Abbey House Hotel, Abbey Road, Barrow-in-Furness, Cumbria: Heritage Assessment
Prior to the submission of a planning application for a range of alterations to the Abbey House Hotel, Abbey Road, Barrow-in-Furness, Cumbria and its grounds Historic England was consulted. The hotel, which is a Grade II* Listed Building, is located within the precinct of Furness Abbey and therefore within a Scheduled Monument. Following this consultation it was requested that a heritage assessment of the site be compiled and as a result Greenlane Archaeology was commissioned to carry this out. This was intended to establish at an early stage whether there were likely to be any sites of archaeological interest within the proposed development area and assess how the proposals might affect these sites. The work for the project, including a site visit, was carried out in February 2017.
The map evidence revealed that the proposed development area was within two fields, one named ‘Marrs’ on the earliest maps, although the significance of this is uncertain. A number of plans relating to the construction of the Abbey House, dated 1913 and 1914, provide considerable detail about the various elements of the building and its grounds, even including the position of the drains and a tennis court.
The site is located within the precinct of the Furness Abbey, which was established in 1127 and became one of the most powerful monastic houses in the country. However, the wider area contains remains ranging from the end of the last Ice Age and there are have been a number of significant Roman and early medieval finds from the area around the abbey. The site was essentially undeveloped until the construction of the Abbey House, to the designs of Sir Edward Lutyens, in 1914. It was built by Vickers to form a guest house for visitors and also as a residence for the director, but became an old people’s home in 1951 and was converted to a hotel in 1985. A new addition was built on the north end in c2000, and elements of this work were subject to archaeological monitoring at the time. Further monitoring for the installation of new signage was also carried out in 2014; neither of these pieces of work revealed any particularly significant archaeological remains, although a section of wall, perhaps part of the precinct boundary, was revealed in the early watching brief. An earlier geophysical survey was carried out on land immediately to the south of the site in 1988, which revealed a number of features of interest, although none were investigated further at the time.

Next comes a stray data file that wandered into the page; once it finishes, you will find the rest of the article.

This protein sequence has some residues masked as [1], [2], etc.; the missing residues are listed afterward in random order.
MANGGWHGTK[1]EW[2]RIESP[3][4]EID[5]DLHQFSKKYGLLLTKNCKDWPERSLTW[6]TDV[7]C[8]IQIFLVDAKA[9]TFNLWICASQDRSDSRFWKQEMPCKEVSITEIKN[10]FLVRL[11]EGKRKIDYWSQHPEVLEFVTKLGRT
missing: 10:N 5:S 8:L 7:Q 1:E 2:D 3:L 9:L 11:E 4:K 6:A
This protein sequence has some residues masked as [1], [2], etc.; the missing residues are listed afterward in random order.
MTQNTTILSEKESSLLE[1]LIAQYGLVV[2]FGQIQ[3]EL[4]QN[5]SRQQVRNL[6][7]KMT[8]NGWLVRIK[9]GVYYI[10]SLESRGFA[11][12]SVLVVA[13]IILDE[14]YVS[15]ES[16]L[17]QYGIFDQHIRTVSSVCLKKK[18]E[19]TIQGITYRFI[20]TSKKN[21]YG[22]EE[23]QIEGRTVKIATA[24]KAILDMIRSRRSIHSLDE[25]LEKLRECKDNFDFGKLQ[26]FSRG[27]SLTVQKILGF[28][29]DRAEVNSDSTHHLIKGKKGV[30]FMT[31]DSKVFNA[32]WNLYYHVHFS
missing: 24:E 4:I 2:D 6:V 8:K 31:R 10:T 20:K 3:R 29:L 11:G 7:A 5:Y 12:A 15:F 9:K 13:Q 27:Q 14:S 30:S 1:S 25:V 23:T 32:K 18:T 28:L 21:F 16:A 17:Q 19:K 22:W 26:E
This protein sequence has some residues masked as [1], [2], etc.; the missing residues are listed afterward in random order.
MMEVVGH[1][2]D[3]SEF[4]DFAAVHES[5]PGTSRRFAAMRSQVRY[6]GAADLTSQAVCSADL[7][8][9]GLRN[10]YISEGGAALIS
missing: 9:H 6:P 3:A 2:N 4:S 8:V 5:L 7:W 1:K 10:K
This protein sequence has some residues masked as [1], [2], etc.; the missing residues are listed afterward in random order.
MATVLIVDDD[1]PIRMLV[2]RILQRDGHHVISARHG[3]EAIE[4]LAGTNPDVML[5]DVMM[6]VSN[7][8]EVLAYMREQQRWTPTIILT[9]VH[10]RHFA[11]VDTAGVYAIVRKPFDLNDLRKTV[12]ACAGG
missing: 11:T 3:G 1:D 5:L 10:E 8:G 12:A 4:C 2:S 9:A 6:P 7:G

The assessment demonstrated that while the site is located in an area of some archaeological interest and potential most of the proposed development areas are likely to have been disturbed by previous work relating to the construction of the Abbey House and its subsequent extension. The exception is the area of proposed overflow car parking (Area 5c), which is some distance from the buildings. In most cases the associated ground works are likely to be of limited depth so it is recommended that an archaeological watching brief would be appropriate mitigation. However, in the case of Area 5c some investigative work in the form of an archaeological evaluation or geophysical survey would be more appropriate, although the appropriate consents would be needed for work of this type within the Scheduled Monument.
The full report will be made available on the Archaeology Data Service website.